Sympathetic and Para-Sympathetic Nervous Systems
Humans have two nervous systems – the sympathetic and the para-sympathetic. We evolved primarily to use our calmer para-sympathetic system. That’s where we eat, hunt, work, sleep, make love, create shelter, play and trek. Only when facing a threat would we shift into the sympathetic mode.
When we encounter life-threatening danger such as fire, an attacker, exposure to storms or becoming lost we increase the Adrenal hormone Cortisol to help us survive. Blood pressure, heart rate, glucose and cholesterol all rise in response to prepare us to fight or flee.
But digestion and the immune system stop!
We may need to fight or run. We don’t need to digest food, attack bacteria, replace gut cells or sleep.
In the modern world, we call this “STRESS” or “ANXIETY”
We face many such “dangers” every day. Beeping phones, sirens, deadlines, the news, illness, isolation, WIFI, toxic chemicals and financial worry now trigger this sympathetic response instead of predators. It’s the way we feel now, as if in danger most of the time.
What is Sensory Overload?
Too much Sight, Sound, Taste, Touch and Smell: Noise, traffic, fragrances, artificial flavors and violent games activate the Thalamus and Amygdala in the brain to prepare us to fight or flee.
Without even noticing, we may have become fearful, scattered, impulsive and overwhelmed. And then, sick and exhausted…
How GABA Can Help
The neurotransmitters Serotonin and GABA promote balance and stability in all body functions, so they too become depleted by high-pressure living. Like the adrenals and thyroid, these neurotransmitters control dozens of body functions. If they’re exhausted, we’re in trouble.
GABA is our chief inhibitory neurotransmitter, a wonderful ally. When we worry or stress too much, we deplete GABA. Eventually, we become anxious, startle easily, can’t sleep properly and don’t digest our food well. We begin to think stress and worry are normal and this wears us down more every day.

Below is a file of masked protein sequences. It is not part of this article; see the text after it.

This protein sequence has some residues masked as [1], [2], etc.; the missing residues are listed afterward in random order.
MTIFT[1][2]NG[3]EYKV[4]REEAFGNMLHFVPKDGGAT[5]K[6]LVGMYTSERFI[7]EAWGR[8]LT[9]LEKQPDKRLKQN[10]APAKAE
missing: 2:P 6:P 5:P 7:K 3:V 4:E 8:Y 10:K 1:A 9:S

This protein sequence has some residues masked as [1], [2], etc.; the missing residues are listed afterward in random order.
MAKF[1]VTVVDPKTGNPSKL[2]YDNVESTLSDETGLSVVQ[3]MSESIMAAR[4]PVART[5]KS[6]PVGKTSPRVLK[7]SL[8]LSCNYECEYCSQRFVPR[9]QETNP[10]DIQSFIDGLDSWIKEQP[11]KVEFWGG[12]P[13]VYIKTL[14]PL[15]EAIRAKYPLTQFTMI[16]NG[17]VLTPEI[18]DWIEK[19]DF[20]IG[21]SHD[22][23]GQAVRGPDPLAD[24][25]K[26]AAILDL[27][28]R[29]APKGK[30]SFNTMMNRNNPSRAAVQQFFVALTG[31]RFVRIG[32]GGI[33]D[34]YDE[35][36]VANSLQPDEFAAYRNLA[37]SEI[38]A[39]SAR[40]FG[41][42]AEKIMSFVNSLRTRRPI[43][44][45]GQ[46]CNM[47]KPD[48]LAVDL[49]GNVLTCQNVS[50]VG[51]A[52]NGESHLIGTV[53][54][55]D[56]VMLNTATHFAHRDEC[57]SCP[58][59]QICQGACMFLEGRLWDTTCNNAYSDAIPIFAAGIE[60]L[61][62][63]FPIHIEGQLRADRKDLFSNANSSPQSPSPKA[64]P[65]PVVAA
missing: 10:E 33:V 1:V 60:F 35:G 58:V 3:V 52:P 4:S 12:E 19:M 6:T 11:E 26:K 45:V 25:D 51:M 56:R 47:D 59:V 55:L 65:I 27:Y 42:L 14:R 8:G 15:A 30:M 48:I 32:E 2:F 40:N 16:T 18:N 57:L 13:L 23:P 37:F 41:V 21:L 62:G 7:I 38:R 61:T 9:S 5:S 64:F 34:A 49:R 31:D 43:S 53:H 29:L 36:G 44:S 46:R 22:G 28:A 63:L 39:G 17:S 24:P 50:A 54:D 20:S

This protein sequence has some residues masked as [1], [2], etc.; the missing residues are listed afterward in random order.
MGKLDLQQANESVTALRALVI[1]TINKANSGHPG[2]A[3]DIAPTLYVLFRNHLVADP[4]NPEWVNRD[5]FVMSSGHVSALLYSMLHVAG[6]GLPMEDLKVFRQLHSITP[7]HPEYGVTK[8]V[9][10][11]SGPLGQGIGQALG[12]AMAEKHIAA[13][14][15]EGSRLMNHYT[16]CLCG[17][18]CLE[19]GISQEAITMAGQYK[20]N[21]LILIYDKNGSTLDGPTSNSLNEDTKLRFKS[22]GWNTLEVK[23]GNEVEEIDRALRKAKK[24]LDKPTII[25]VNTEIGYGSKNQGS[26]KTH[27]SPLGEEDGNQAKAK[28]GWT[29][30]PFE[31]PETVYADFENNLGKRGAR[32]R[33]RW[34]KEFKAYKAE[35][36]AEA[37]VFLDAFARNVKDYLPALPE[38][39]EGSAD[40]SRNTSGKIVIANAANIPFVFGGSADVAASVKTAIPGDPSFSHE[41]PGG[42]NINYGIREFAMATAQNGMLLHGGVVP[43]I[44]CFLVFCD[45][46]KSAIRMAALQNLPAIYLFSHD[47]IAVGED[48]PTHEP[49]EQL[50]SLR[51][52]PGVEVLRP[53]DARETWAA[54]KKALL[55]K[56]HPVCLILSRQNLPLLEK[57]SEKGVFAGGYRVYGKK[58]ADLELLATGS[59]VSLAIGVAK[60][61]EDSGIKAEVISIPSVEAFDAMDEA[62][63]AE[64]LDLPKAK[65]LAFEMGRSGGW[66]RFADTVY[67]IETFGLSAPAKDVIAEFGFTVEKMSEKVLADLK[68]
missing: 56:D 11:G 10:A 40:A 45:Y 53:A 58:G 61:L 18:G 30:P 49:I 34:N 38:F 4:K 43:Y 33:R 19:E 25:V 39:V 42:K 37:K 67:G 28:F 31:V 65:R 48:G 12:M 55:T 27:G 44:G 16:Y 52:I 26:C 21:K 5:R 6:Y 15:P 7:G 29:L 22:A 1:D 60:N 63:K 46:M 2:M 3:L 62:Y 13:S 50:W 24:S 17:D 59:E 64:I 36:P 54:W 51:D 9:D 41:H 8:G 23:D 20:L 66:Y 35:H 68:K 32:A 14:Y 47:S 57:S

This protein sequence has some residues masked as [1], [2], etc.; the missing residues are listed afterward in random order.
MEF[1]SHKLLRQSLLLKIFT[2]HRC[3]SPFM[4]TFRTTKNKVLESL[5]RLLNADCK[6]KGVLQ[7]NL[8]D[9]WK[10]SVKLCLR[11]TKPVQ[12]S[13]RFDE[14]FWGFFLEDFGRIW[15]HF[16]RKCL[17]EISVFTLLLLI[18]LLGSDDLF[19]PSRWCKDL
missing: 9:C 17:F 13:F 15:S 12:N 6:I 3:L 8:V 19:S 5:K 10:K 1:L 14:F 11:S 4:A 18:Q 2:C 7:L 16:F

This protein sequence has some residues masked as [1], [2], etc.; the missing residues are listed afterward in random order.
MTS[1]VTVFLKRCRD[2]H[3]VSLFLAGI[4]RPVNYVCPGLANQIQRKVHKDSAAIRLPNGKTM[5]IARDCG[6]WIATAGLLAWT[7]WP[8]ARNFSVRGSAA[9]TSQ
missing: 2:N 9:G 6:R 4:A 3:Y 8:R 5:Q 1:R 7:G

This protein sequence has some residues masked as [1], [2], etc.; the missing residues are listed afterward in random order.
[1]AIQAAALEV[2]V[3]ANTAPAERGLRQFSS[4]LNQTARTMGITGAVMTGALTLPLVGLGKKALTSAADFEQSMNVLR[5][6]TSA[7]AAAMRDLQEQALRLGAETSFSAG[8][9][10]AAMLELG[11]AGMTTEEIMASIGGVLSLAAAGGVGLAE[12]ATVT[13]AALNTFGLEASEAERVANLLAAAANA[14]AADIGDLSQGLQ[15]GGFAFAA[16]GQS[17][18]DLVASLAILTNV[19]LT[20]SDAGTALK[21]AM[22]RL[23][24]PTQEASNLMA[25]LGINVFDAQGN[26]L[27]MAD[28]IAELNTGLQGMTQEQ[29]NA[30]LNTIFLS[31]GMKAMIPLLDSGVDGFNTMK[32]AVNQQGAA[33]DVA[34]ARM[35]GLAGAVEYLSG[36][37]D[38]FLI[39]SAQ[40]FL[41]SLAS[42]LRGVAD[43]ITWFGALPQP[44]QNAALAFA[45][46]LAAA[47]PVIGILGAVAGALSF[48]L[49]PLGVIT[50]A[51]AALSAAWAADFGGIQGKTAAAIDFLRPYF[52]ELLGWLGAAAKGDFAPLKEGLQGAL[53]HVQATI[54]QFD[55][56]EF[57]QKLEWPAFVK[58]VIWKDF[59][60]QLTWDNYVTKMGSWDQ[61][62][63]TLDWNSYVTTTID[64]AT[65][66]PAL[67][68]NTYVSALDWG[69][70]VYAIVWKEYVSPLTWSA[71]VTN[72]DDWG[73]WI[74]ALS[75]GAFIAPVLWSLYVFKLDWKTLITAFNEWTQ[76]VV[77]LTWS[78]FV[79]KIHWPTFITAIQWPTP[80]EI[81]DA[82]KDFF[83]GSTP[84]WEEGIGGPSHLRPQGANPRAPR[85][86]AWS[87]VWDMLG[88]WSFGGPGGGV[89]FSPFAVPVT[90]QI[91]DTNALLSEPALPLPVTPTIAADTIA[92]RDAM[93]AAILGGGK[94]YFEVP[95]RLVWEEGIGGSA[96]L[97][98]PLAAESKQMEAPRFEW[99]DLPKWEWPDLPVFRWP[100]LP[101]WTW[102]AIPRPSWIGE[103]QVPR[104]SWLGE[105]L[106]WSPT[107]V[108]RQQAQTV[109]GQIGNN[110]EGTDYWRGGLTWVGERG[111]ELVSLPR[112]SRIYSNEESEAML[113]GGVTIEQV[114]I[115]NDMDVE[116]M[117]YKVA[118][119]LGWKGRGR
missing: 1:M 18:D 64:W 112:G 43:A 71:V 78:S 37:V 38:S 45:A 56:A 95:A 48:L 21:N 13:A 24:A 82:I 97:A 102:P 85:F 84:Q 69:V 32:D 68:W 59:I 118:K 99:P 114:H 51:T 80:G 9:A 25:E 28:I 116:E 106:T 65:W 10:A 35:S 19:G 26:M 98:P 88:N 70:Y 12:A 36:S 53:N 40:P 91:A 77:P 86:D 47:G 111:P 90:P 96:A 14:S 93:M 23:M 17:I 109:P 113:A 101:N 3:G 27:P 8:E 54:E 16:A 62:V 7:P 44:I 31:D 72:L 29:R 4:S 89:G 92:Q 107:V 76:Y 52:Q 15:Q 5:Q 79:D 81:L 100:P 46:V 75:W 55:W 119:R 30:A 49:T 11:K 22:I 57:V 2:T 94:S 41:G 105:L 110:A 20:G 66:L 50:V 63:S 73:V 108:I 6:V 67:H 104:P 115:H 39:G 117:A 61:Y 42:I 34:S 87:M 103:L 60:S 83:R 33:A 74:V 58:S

Once GABA is depleted, the immune system dysregulates. We’re more prone to chronic infections, fatigue or autoimmune problems. It’s a vicious cycle of stress and immune dysfunction causing more stress.
Tips For Restoring GABA and Managing Sensory Overload
1). Acknowledge you have become a worrier or have anxiety. I didn’t realize this for myself until in my 50’s. (Read more about this here). Learn to recognize and stop when overthinking, planning for the worst or feeling rushed or fearful. I call it “Catastrophizing”.
2). Quiet and calm your life. Turn off screens, “music”, loud chatter and speedy visual inputs.
3). Start GABA support. I have many blog posts and podcasts on this. My favorite helper is Passion Flower extract. It comes in a variety of forms and can be taken day and/or night. The glycerin tincture in my online store and clinic is easy to take, night or day, the number of drops you need to feel better depending on what’s up.
4). Consider other calming herbs and Adaptogens daily. I carry Chamomile Extract, N3 – Relaxa and a Premier Adaptogen unlike others on the market. This chewable GABA is the correct form of phenalyated GABA which most over the counter GABA products are not. Works well for calming, sleep and stress management.
5). Manage every element of stress you can. Face the facts about relationships, your health, the amount of EMF’s and WIFI you’re exposed to and the toxicity or carb content of your food. Get to work and fix your life.
6). Learn to say NO. Manage your commitments and take better care of yourself. But don’t forget the Passion Flower!
The Thyroid – Adrenal Connection
Driving the adrenals to produce endless “emergency” Cortisol (just to get to work on time) eventually will exhaust them. But the thyroid and adrenals work in tandem. Tire one and the other, working harder to make up the difference, can tire too. See more on this in my articles and podcasts on The Thyroid Adrenal Connection here and here for starters. You may be treating your Thyroid when stress, low Cortisol and low GABA are really the cause of your low thyroid numbers. (Do not stop taking prescription Thyroid medication, but your doctor may be able to reduce your dose if you work on these points).